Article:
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Spiff of The Month: September 2013

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Spiff of The Month: September 2013

BY INSTORE TEAM

Published in the September 2013 issue.

HANGMAN

A good game to use with sale staff who are learning new skills. Salespeople must meet minimum daily goals (such as approaching a certain number of customers) to avoid earning a hangman part. Those who have drawn a full hangman by the end of the week are assigned a booby prize such as a cleaning duty. Salespeople still with a free-hanging noose win a prize ($25 cash, a come-in-late ticket, etc.). By setting reasonable goals, you will encourage your people to apply what they’ve learned in training out on the sales floor.

Setup:

1 Work out what goals the sales associate must meet each day for the game’s duration (could be a weekend or a week).

2 Print out pieces of paper illustrated with the hangman’s scaffold and noose and with each player’s name on top, and distribute them at the morning meeting when you kick off the game.

3 Mark up the papers at the end of each day.

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4 Play Chopin’s “Funeral March” at your game-ending meeting when you hand out the booby prizes.

SOURCE: Taken from Harry Friedman’s The Retailer’s Complete Book of Selling Games and Contests.
Information: www.thefriedmangroup.com or (310) 590- 1248

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Wilkerson Testimonials

If It’s Time to Consolidate, It’s Time to Call Wilkerson

When Tom Moses decided to close one of the two Moses Jewelers stores in western Pennsylvania, it was time to call in the experts. After reviewing two candidates, Moses, a co-owner of the 72 year-old business, decided to go with Wilkerson. The sale went better than expected. Concerned about running it during the pandemic, Moses says it might have helped the sale. “People wanted to get out, so there was pent-up demand,” he says. “Folks were not traveling so there was disposable income, and we don’t recall a single client commenting to us, feeling uncomfortable. It was busy in here!” And perhaps most importantly, Wilkerson was easy to deal with, he says, and Susan, their personal Wilkerson consultant, was knowledgeable, organized and “really good.” Now, the company can focus on their remaining location — without the hassle of carrying over merchandise that either wouldn’t fit or hadn’t sold. “The decision to hire Wilkerson was a good one,” says Moses.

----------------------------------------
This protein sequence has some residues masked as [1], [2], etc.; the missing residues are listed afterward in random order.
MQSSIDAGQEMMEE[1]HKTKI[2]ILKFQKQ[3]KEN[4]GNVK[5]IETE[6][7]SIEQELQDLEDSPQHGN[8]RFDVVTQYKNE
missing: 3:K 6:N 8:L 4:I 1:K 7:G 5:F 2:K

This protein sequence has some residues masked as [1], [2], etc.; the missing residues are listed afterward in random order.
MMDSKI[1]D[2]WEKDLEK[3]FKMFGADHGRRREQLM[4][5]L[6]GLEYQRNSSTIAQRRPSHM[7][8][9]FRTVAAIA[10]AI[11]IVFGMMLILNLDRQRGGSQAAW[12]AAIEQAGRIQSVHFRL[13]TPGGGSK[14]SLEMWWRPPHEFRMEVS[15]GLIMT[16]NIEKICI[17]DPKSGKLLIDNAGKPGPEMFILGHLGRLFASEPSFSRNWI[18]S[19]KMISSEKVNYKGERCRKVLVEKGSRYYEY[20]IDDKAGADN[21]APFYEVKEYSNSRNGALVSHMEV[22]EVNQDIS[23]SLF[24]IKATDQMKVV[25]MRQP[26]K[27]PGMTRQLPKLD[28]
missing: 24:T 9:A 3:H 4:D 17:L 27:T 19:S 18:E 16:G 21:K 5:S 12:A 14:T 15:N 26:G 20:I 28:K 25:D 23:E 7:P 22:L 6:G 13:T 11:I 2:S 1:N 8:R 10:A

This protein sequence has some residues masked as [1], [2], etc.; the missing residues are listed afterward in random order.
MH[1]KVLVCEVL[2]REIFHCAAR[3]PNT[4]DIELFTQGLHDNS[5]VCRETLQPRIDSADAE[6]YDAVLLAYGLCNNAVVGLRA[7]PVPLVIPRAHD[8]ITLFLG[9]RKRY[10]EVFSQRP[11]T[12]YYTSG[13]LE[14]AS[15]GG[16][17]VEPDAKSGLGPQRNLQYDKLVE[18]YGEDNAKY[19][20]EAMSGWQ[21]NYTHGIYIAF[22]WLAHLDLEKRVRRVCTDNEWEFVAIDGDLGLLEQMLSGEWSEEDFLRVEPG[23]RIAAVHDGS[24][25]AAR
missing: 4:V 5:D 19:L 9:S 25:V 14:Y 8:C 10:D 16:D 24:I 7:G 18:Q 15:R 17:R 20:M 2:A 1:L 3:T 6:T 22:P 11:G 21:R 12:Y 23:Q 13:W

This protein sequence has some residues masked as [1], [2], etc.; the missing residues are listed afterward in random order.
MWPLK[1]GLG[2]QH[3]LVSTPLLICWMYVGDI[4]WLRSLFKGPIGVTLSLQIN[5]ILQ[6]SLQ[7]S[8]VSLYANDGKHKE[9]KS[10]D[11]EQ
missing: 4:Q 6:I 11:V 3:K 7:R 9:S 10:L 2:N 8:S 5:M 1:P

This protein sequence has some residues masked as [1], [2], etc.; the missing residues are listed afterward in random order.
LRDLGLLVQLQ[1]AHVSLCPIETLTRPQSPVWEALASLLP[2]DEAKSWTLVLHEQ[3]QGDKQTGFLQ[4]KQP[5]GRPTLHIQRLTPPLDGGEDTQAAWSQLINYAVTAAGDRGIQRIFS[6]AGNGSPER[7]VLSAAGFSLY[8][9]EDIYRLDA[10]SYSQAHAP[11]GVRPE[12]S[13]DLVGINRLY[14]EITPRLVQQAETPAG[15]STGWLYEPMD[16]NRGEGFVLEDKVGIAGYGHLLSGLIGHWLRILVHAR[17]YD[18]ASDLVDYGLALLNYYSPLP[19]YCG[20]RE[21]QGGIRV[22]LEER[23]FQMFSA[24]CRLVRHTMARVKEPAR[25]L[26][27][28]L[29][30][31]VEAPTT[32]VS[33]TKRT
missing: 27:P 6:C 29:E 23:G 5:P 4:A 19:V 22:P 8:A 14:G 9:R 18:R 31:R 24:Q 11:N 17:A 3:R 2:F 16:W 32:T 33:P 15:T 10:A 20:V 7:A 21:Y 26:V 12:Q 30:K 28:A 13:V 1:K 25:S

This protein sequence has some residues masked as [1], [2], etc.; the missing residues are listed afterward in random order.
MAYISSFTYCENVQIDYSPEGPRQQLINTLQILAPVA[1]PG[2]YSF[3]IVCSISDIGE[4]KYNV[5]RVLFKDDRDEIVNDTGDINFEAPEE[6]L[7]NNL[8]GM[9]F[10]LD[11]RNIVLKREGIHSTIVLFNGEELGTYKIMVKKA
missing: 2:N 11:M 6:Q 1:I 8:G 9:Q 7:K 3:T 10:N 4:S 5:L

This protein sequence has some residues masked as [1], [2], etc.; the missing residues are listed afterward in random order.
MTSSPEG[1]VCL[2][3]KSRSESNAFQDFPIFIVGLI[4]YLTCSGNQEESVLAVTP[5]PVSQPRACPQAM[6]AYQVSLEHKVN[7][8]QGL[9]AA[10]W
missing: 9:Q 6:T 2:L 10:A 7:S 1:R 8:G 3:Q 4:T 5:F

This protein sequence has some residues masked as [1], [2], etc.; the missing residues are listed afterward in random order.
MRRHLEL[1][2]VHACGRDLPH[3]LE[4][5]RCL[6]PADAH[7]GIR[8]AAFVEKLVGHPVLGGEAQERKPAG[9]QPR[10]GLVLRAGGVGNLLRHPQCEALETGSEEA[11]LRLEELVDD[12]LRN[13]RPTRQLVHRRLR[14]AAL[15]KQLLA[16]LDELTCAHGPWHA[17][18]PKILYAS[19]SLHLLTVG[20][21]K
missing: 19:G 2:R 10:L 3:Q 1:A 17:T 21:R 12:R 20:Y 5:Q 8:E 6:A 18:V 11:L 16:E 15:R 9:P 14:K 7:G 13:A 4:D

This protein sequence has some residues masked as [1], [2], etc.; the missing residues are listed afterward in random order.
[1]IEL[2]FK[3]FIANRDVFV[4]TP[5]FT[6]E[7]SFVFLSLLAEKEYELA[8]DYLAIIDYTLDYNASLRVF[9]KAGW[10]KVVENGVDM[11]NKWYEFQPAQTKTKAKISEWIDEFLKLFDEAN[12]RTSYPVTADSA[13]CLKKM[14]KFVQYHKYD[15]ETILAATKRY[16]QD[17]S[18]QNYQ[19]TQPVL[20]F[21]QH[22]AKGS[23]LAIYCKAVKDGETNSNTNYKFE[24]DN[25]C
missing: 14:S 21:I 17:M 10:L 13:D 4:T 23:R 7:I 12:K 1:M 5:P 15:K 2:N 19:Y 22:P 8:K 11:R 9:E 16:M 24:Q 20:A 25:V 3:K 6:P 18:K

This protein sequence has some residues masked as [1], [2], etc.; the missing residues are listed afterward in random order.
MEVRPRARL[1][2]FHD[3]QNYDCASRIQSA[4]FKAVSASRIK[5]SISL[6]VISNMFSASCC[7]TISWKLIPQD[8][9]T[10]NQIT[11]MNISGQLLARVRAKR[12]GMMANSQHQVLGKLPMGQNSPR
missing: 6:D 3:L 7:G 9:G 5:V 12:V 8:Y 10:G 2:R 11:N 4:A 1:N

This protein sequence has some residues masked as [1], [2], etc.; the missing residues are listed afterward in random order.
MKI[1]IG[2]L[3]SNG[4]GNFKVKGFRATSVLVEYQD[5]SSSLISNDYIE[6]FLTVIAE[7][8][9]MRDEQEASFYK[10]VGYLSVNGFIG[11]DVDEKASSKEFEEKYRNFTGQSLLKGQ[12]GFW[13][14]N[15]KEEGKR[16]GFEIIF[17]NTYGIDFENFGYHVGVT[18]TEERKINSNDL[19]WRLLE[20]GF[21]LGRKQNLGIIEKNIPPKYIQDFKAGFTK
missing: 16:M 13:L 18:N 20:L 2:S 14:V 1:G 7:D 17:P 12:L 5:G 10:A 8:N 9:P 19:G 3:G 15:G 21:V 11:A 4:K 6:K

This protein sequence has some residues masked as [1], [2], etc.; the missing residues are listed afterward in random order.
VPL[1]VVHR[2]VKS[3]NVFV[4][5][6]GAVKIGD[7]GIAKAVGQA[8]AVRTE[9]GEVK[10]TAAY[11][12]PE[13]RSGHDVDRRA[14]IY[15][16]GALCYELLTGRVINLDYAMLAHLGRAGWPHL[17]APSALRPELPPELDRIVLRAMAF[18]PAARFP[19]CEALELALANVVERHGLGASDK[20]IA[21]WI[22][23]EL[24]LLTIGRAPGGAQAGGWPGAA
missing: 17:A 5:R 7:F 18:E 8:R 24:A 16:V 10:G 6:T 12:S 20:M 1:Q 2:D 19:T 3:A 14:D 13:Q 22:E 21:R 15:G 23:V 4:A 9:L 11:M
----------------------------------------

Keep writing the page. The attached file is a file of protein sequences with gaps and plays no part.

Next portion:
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Spiff of The Month: September 2013

Published

on

Spiff of The Month: September 2013

BY INSTORE TEAM

Published in the September 2013 issue.

HANGMAN

A good game to use with sale staff who are learning new skills. Salespeople must meet minimum daily goals (such as approaching a certain number of customers) to avoid earning a hangman part. Those who have drawn a full hangman by the end of the week are assigned a booby prize such as a cleaning duty. Salespeople still with a free-hanging noose win a prize ($25 cash, a come-in-late ticket, etc.). By setting reasonable goals, you will encourage your people to apply what they’ve learned in training out on the sales floor.

Setup:

1 Work out what goals the sales associate must meet each day for the game’s duration (could be a weekend or a week).

2 Print out pieces of paper illustrated with the hangman’s scaffold and noose and with each player’s name on top, and distribute them at the morning meeting when you kick off the game.

Advertisement

3 Mark up the papers at the end of each day.

4 Play Chopin’s “Funeral March” at your game-ending meeting when you hand out the booby prizes.

SOURCE: Taken from Harry Friedman’s The Retailer’s Complete Book of Selling Games and Contests.
Information: www.thefriedmangroup.com or (310) 590- 1248

Advertisement

SPONSORED VIDEO

Wilkerson Testimonials

If It’s Time to Consolidate, It’s Time to Call Wilkerson

When Tom Moses decided to close one of the two Moses Jewelers stores in western Pennsylvania, it was time to call in the experts. After reviewing two candidates, Moses, a co-owner of the 72 year-old business, decided to go with Wilkerson. The sale went better than expected. Concerned about running it during the pandemic, Moses says it might have helped the sale. “People wanted to get out, so there was pent-up demand,” he says. “Folks were not traveling so there was disposable income, and we don’t recall a single client commenting to us, feeling uncomfortable. It was busy in here!” And perhaps most importantly, Wilkerson was easy to deal with, he says, and Susan, their personal Wilkerson consultant, was knowledgeable, organized and “really good.” Now, the company can focus on their remaining location — without the hassle of carrying over merchandise that either wouldn’t fit or hadn’t sold. “The decision to hire Wilkerson was a good one,” says Moses.

Promoted Headlines

Most Popular